I’ve never kept it secret that Sanderson is my favorite active writer. It gets more complicated for me if you throw Tolstoy, McCaffrey, or Jordan into that mix, but given that they are no long with us, I can use the term active, and not start a debate.
Well, I was at work taking a break when I got an email with this YouTube video link:
So when he dropped that first stack of papers, I wasn’t very shocked. I was like, “Oh, I remember when he did that with Shadows of Self!” The short version: He said he was struggling with Shadows, so he paid with Bands of Mourning and ended up writing the whole book to make sure that second on worked well.”
I vaguely remember Steelheart also happening in a way similar to that. A flash of inspiration and white space in his time ended in a novel.
After having a few days to think about it, I honestly wonder why I didn’t see it coming (not the one, I saw that ONE extra book coming). My payoff moment was that second pull, and then the following three.
I’ve seen some look at the business side of it. I’ve seen some talk about how cool it is that we’ll have a bunch of Sanderson novels to read (and Cosmere to boot). But every now and then, my brother and I will discuss something that I thought would be good to address.
Are you one of those people who thinks, “Well, great, Brandon! You write five whole books, and we’re still waiting for Stormlight Five, and God knows when you’ll get those other books written”?
I can understand that. My brother might agree with you. He’s probably more patient when those books are Cosmere stories, but every time he releases one of those, he reacts in a manner somewhat like the above.
I think the ephemeral thing I try to point out is either something one “gets” or doesn’t. But I understand it, and I’d like to try and explain it.
I’m working very hard on Discovered (about 27 chapters, 61%, through). I worked hard on Betrayed. Some people look at writing like building a home or making sandwiches or cutting hair. They see it as a mechanical process that one can do and then stop do. This leads to the belief that if one had more time to work, they’d just continue work on whatever home or sandwich or head of hair they had been working on.
That’s just not how it works with Sanderson. It’s not how it works with me either. If I had more time to write, I would get some more work on Discovered done, but I’d probably end up working on Mercer or Perception of War. You see, in this creative process, it’s not just “writing.” The process of writing a specific novel really requires a mindset. And to go into that mindset outside of the time designated (at least for me and perhaps Sanderson) is really hard. But what is pretty easy is letting my imagination run wild. When I’m actively working on a novel, I have to reign that wild horse in, and that takes energy and focus. This is how novels get finished.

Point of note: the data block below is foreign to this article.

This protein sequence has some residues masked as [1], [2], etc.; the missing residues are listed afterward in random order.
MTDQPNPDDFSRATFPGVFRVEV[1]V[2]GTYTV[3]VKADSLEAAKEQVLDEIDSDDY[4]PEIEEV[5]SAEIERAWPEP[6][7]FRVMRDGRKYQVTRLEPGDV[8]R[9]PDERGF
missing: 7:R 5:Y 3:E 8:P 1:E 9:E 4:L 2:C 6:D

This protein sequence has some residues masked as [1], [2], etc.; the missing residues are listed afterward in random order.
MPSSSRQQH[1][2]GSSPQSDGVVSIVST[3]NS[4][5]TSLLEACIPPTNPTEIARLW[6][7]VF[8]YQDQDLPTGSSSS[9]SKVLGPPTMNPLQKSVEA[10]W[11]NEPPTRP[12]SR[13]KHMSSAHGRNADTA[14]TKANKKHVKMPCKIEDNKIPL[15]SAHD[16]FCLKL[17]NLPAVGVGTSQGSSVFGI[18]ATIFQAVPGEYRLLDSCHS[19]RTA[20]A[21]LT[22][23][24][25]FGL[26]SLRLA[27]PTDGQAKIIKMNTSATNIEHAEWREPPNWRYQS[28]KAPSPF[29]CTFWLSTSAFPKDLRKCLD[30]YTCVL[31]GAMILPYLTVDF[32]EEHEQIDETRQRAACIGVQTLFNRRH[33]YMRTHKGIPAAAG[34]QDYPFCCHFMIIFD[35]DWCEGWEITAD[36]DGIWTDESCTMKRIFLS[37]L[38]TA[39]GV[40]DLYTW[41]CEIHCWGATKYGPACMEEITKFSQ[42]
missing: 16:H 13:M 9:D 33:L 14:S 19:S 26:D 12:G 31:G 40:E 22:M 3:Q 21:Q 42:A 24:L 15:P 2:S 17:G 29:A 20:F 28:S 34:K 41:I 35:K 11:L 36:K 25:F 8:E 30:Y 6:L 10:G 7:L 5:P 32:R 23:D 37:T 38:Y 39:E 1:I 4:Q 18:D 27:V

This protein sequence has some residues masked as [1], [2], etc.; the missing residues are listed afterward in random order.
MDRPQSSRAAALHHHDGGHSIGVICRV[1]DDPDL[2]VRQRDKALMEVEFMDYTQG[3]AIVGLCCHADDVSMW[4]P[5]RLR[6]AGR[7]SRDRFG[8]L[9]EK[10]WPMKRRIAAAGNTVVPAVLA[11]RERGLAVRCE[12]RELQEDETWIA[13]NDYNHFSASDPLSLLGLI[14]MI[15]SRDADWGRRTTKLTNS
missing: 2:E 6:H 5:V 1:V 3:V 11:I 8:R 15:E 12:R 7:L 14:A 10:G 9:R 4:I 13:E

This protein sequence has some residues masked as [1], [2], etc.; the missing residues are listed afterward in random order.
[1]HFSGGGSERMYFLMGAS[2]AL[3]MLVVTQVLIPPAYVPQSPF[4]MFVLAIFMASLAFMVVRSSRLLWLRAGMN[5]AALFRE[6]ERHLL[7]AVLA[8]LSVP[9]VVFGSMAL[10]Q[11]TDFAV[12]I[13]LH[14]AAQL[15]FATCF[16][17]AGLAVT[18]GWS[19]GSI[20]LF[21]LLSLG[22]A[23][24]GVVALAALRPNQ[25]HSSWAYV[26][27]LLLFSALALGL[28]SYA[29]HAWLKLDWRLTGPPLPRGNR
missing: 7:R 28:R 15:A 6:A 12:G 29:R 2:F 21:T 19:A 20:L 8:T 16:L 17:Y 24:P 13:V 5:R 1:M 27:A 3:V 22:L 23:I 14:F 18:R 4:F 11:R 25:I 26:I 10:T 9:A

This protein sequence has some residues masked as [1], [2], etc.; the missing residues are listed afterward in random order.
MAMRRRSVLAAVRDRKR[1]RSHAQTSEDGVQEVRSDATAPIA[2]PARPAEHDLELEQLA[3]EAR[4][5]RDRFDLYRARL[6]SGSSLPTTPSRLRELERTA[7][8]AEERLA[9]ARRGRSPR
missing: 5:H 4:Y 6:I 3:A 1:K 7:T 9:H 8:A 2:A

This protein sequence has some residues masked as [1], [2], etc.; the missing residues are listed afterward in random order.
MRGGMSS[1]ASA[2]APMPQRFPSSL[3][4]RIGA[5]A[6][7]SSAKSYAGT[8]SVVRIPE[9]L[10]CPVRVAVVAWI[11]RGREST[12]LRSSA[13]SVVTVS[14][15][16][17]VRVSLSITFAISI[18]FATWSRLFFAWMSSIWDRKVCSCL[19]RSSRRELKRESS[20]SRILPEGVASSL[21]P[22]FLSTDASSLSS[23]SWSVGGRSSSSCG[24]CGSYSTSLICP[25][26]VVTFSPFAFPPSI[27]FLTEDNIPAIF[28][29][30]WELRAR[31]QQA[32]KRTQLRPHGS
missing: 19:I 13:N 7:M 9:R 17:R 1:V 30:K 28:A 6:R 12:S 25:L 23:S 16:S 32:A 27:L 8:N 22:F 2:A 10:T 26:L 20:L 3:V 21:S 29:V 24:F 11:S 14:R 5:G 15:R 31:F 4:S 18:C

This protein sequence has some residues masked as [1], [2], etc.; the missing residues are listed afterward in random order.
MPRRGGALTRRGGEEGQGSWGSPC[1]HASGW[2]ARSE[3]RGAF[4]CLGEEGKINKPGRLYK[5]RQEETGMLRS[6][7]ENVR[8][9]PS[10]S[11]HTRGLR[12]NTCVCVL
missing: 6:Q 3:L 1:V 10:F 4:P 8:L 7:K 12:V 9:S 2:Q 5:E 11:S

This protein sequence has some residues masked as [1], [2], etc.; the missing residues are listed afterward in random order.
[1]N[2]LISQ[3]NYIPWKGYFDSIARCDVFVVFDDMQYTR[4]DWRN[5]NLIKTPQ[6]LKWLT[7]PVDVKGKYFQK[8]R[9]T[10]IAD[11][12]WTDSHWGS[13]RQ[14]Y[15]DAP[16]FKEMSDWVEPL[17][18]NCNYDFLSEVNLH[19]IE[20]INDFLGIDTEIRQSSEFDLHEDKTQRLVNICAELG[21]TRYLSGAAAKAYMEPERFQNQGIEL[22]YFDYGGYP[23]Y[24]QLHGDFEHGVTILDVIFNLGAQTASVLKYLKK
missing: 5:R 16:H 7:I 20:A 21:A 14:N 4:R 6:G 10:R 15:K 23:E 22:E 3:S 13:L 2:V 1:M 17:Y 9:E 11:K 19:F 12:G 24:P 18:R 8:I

Another factor is expectation. When I’m working on Discovered, I’m trying very hard to make sure it’s satisfying based on feedback and anticipation that’s been building since Caught came out. Now I have somewhere around ten loyal readers. Sanderson has somewhere around 20,000. I can’t imagine what it’s like trying to write something 20,000 people have been following for some ten years.
These secret novels of his have no expectation or urgency. They’re completely free and harmless. Sure, I bet he hopes his readers enjoy it. There’s probably some pressure because people will read these and think, “I should be reading another Stormlight book, not some random book.” I imagine Sanderson is aware that people will think that.
What I’m trying to convey is that it isn’t this book or that book. It never was. We authors work very hard, and Brandon isn’t slacking on his deadline at all.
Maybe another analogy would be working out. Let’s say for some reason Sanderson was a body builder, and we all love those (metaphorical) biceps. Then one day he goes, “check out this six pac.” When working out, it’s actually very important not to overwork certain muscles. These secret novels aren’t examples of Sanderson not putting in all the energy he should (or can) on Stormlight or the Cosmere. It’s just him making the most of his energy by working a different (metaphorical) muscle group.
I hold this belief (and if anyone could get this in front of him and ask) because I work the same way. I have far more demands on my time now than I did four years ago. But if I had that same amount of time, maybe Discovered would be out a bit sooner, but it’s far more likely I’d have a full season of Mercer done because I like having multiple projects going in multiple stages to keep me fresh.
So if you’re someone who feels a little angry that “He’s been writing all these other books and will never finish Stormlight,” please take a moment to step back and respect the process one needs to make these wonderful stories. If Sanderson hadn’t done these books, he probably would have done something else, but I doubt very seriously he’d apply much more energy, not because he doesn’t want to, but because it’s just so darn hard to keep creative energy focused on one project. When I was releasing more books per year, it wasn’t that I worked on the longer projects more quickly, it’s that I could work on more projects with that extra time.
Even while typing this blog, I’ve stopped four times because it’s just that hard to focus, at least for me.
So maybe support this Kickstarter of his. Get some new things to read or listen to, and enjoy them for what they are. Stormlight 5 is coming. I’m sure Sanderson will work very hard to finish the third era Mistborn saga and get to work on the second half of the overall Archive. Try not to see this as books you’re reading instead of Stormlight. Instead, see them as books you can read along with Stormlight.
Thanks for reading,